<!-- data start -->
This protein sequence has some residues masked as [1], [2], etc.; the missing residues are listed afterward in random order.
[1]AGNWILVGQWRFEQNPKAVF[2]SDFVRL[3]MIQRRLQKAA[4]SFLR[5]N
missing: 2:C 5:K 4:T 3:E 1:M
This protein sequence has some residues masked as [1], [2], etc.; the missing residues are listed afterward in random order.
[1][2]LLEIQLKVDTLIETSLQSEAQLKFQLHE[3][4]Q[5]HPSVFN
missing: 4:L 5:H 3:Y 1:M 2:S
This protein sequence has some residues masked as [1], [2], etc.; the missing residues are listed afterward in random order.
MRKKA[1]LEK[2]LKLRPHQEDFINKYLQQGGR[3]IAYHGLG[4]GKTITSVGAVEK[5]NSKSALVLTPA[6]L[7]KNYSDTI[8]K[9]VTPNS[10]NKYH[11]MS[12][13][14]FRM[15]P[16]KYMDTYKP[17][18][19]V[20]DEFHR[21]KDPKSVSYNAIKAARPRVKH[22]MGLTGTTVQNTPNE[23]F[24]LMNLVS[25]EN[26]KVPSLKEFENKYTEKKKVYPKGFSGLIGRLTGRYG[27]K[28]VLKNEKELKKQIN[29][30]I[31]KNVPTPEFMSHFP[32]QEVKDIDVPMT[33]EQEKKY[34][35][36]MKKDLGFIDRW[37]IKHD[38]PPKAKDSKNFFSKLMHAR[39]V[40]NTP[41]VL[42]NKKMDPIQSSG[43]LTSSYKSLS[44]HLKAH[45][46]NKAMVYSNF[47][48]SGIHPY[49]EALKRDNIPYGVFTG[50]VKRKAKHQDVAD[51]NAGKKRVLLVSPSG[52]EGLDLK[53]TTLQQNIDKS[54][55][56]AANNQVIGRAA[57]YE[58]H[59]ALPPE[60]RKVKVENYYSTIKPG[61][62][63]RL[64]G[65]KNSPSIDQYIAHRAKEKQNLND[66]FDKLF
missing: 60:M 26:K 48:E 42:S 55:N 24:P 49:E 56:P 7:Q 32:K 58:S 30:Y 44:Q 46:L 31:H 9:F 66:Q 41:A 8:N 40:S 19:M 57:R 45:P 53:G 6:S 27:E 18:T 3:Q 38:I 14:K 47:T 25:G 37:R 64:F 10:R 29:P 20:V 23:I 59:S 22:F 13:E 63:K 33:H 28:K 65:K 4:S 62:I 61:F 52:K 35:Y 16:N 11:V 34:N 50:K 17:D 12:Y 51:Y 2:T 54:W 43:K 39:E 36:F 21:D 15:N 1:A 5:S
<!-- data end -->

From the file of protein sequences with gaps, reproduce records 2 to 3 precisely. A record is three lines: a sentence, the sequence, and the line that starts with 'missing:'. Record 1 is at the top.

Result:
This protein sequence has some residues masked as [1], [2], etc.; the missing residues are listed afterward in random order.
[1][2]LLEIQLKVDTLIETSLQSEAQLKFQLHE[3][4]Q[5]HPSVFN
missing: 4:L 5:H 3:Y 1:M 2:S
This protein sequence has some residues masked as [1], [2], etc.; the missing residues are listed afterward in random order.
MRKKA[1]LEK[2]LKLRPHQEDFINKYLQQGGR[3]IAYHGLG[4]GKTITSVGAVEK[5]NSKSALVLTPA[6]L[7]KNYSDTI[8]K[9]VTPNS[10]NKYH[11]MS[12][13][14]FRM[15]P[16]KYMDTYKP[17][18][19]V[20]DEFHR[21]KDPKSVSYNAIKAARPRVKH[22]MGLTGTTVQNTPNE[23]F[24]LMNLVS[25]EN[26]KVPSLKEFENKYTEKKKVYPKGFSGLIGRLTGRYG[27]K[28]VLKNEKELKKQIN[29][30]I[31]KNVPTPEFMSHFP[32]QEVKDIDVPMT[33]EQEKKY[34][35][36]MKKDLGFIDRW[37]IKHD[38]PPKAKDSKNFFSKLMHAR[39]V[40]NTP[41]VL[42]NKKMDPIQSSG[43]LTSSYKSLS[44]HLKAH[45][46]NKAMVYSNF[47][48]SGIHPY[49]EALKRDNIPYGVFTG[50]VKRKAKHQDVAD[51]NAGKKRVLLVSPSG[52]EGLDLK[53]TTLQQNIDKS[54][55][56]AANNQVIGRAA[57]YE[58]H[59]ALPPE[60]RKVKVENYYSTIKPG[61][62][63]RL[64]G[65]KNSPSIDQYIAHRAKEKQNLND[66]FDKLF
missing: 60:M 26:K 48:E 42:S 55:N 24:P 49:E 56:P 7:Q 32:K 58:S 30:Y 44:Q 46:L 31:H 9:F 66:Q 41:A 8:N 40:S 19:M 57:R 45:P 53:G 6:S 27:E 18:T 3:Q 38:I 14:K 47:T 25:G 37:R 64:F 10:R 29:P 20:V 23:I 59:S 22:F 13:E 63:K 33:H 28:K 65:K 4:S 62:I 61:F 52:K 35:Y 16:N 11:V 34:N 50:K 17:D 12:Y 51:Y 2:T 54:W 43:K 39:E 36:F 21:D 15:N 1:A 5:S